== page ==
Tessa's Tête-à-Tête
A disembodied photo of my head. (Normally, I try to keep my head on my shoulders!)
Hello - thank you for
taking the time to visit
my Blog. Please feel free
to add your comment to
any entry via the 'post
your comment' link......
Come back soon.

*SPAM Comments*
N.B. These will be deleted!

I'm Fund-Raising
with Oxfam UK

Help me to buy a Camel
for a Community in Need
links to a secure site for donations
Blog Tools
Edit your Blog
Build a Blog
RSS Feed
View Profile
        Access Archives
« August 2005 »
1 2 3 4 5 6
7 8 9 10 11 12 13
14 15 16 17 18 19 20
21 22 23 24 25 26 27
28 29 30 31
via the Calendar or view...
Entries by Topic
All topics  «
Blog Moved
Family Days Out
Festive Season
Films and TV
Health Issues
In the News
Music and Art
My Web Pages
Nature and Our World
Poetry and Poets
Recipes and Food
Special Days
Web Design
Print A Recipe
Brandy Pudding
New England Plum Pudding

On My Website:
Marthe Janssen-Leyder
About Me
The Airman's Story

• Excelent Read •
World War II History
Forced to parachute to safety, Douglas Jennings was helped by the Belgian Secret Army
by Douglas Jennings the RAF Air Bomber featured on my website
Book Details AND
How to Order

My Blog List
An Englishman's Castle
A Product of the 80's
Baghdad Burning
Blognor Regis Cancergiggles
Daily Iraqi Cheese Grader
Jamie's Big Voice
Jonzo's Rantings
The Loom
My Big Trip Blog
Moniales OP
Random Acts of Reality
Re. Tired (Joanna's Blog)
Stephen Pollard
Stu Savory's Blog
The Gray Monk
The Pope Blog

Useful Websites
Dan's Web Tips
HTML Goodies
Lynx Viewer
Rogue Anti-Spyware
Shields Up
Webmonkey Tools

About Chichester
(My Home Town)

Roman Chichester
A Brief History
Chichester Cathedral
Weather Forecast

the old Market Cross in Chichester, West Sussex
Near Chichester
Bosham Village
Boxgrove Priory
Roman Palace
Open Air Museum

Recent Posts:
September 2005


Battle of Britain

Fertility Treatment

The Plumber's Tale of Woe

Learning to Read and Write

Bureaucracy Gone Mad

What is Really Happening in New Orleans

Hurricane Katrina

The Tooth Fairy Forgot to Come!!!

August 2005

More Surgery!"

How I Met Michael Rennie (1909-1971)

"The Sixth Lamentation" - An Excellent Book

French Onions

Edgar Albert Guest (1881-1959)

I'm Recovering Well

Well, I'm Glad That's Over!

Just Me Prattling

The Russian Mini-Submarine

Amazing Animals: The Sturgeon

The Tower Subway

Surgical Pre-Assessment

July 2005

The Coal Delivery

Spyware and Anti-spyware"

Getting Enough Sleep?

An Insidious Cancer

Americans First on the Moon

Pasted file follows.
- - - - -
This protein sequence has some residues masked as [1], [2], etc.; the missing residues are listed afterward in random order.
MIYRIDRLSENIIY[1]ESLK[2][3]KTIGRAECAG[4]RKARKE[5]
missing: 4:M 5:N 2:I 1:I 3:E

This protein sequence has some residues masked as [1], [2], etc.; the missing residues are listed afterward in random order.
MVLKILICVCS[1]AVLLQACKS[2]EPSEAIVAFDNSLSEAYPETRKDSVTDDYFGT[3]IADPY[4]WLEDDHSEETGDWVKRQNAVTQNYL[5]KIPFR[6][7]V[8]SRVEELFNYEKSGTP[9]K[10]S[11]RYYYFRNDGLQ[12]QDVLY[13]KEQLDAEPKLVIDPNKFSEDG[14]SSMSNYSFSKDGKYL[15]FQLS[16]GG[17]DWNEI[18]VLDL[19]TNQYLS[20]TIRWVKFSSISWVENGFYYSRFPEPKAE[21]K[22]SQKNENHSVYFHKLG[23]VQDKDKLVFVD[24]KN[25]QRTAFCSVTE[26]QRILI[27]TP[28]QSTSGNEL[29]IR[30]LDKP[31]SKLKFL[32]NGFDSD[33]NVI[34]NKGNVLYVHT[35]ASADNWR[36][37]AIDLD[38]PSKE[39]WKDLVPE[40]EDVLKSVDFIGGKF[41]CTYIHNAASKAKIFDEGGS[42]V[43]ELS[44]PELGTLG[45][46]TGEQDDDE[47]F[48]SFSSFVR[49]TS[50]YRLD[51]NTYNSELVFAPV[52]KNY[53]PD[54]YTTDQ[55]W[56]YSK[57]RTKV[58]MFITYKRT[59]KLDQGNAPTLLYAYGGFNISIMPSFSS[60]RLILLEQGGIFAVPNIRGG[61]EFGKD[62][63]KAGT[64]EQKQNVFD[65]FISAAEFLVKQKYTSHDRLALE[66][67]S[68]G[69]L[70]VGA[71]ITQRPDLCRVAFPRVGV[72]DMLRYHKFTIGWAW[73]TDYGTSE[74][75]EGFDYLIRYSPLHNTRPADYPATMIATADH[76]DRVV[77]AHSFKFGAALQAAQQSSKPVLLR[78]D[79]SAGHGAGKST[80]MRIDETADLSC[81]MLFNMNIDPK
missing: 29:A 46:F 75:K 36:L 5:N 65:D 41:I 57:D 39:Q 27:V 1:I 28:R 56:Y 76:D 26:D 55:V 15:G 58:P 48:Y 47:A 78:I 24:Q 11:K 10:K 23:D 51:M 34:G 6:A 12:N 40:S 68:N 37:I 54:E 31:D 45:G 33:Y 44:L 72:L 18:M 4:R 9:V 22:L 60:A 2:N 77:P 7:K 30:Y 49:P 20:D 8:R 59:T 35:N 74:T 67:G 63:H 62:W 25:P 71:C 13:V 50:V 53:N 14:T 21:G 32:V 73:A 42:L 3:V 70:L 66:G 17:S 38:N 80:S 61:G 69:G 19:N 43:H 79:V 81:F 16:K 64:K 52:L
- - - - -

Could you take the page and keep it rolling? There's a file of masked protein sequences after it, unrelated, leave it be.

"The Lion King"

Update on my Biopsy

Have I had my Head Buried in the Sand?


Animal Intelligence

Fl./Lt. Dennis G. Hornsey, D.F.C.

The English Language

London Bombs

Marriage Advice?

My Biopsy

A Message for the World's Leaders

June 2005


A 'Perfect' Day

Amazing Animals: The Emperor Penguin

Crowned on this Day in 1509

A Sweet for a Special Occasion

King Solomon's Mines

Father's Day

Tiger, Tiger....


Cockroaches and Human Fertility

World's Best Character Actor

Computer Decisions

Food for Thought


World Ocean Day

Daft as a Brush (or Two)

Douglas Jennings, RAF Evader During WW II

Lord of the Rings

Driving Me Mad

You are not logged in. Log in

Map of the United Kingdom
This confuses the Spam harvesters

Unique Hits
hit counters
Free Counter added
5th December 2004

Sponsor Link
Baby Stores

Free JavaScripts on this page from

Saturday, 6 August 2005
Amazing Animals: The Sturgeon
(No. 4 in my series)

Now Playing: The Song of Hiawatha
Topic: Nature and Our World
My father once gave me a beautifully illustrated leather-bound book of Henry Wadsworth Longfellow's poems. It was old and the cover was falling apart but I took it to school as we were studying poetry in the sixth form. Stupidly, I allowed myself to be persuaded to lend it to another girl towards the end of term - and that was the last I ever saw of my book!   I particularly loved, "The Song of Hiawatha", and that was where I first learnt about the sturgeon, that most ancient of fishes:-
Hiawatha in his birch canoe
    On the white sand of the bottom
Lay the monster Mishe-Nahma,
Lay the sturgeon, King of Fishes;
Through his gills he breathed the water,
With his fins he fanned and winnowed,
With his tail he swept the sand-floor.
    There he lay in all his armor;
On each side a shield to guard him,
Plates of bone upon his forehead,
Down his sides and back and shoulders
Plates of bone with spines projecting
Painted was he with his war-paints,
Stripes of yellow, red, and azure,
Spots of brown and spots of sable;
And he lay there on the bottom,
Fanning with his fins of purple,
As above him Hiawatha
In his birch canoe came sailing,
With his fishing-line of cedar.

Extract from Part VIII Hiawatha's Fishing
Hiawatha's 'Mishe-Nahma' was the North American Lake Sturgeon (Acipenser fulvescens) which, despite its name is actually a river fish. Found mainly in Lakes Michigan, Huron, Ontario, Erie and Superior, it once ranged widely throughout the Mississippi River, the Great Lakes and the Hudson River. Gelatine from its swim bladder was used in the past for making isinglass, a semi-transparent substance which was widely employed commercially for clarifying jams, jellies and alcoholic drinks, as a size for handmade paper and in the making of isinglass windows for carriages and early cars. Its skin was made into leather and its meat and eggs sold commercially.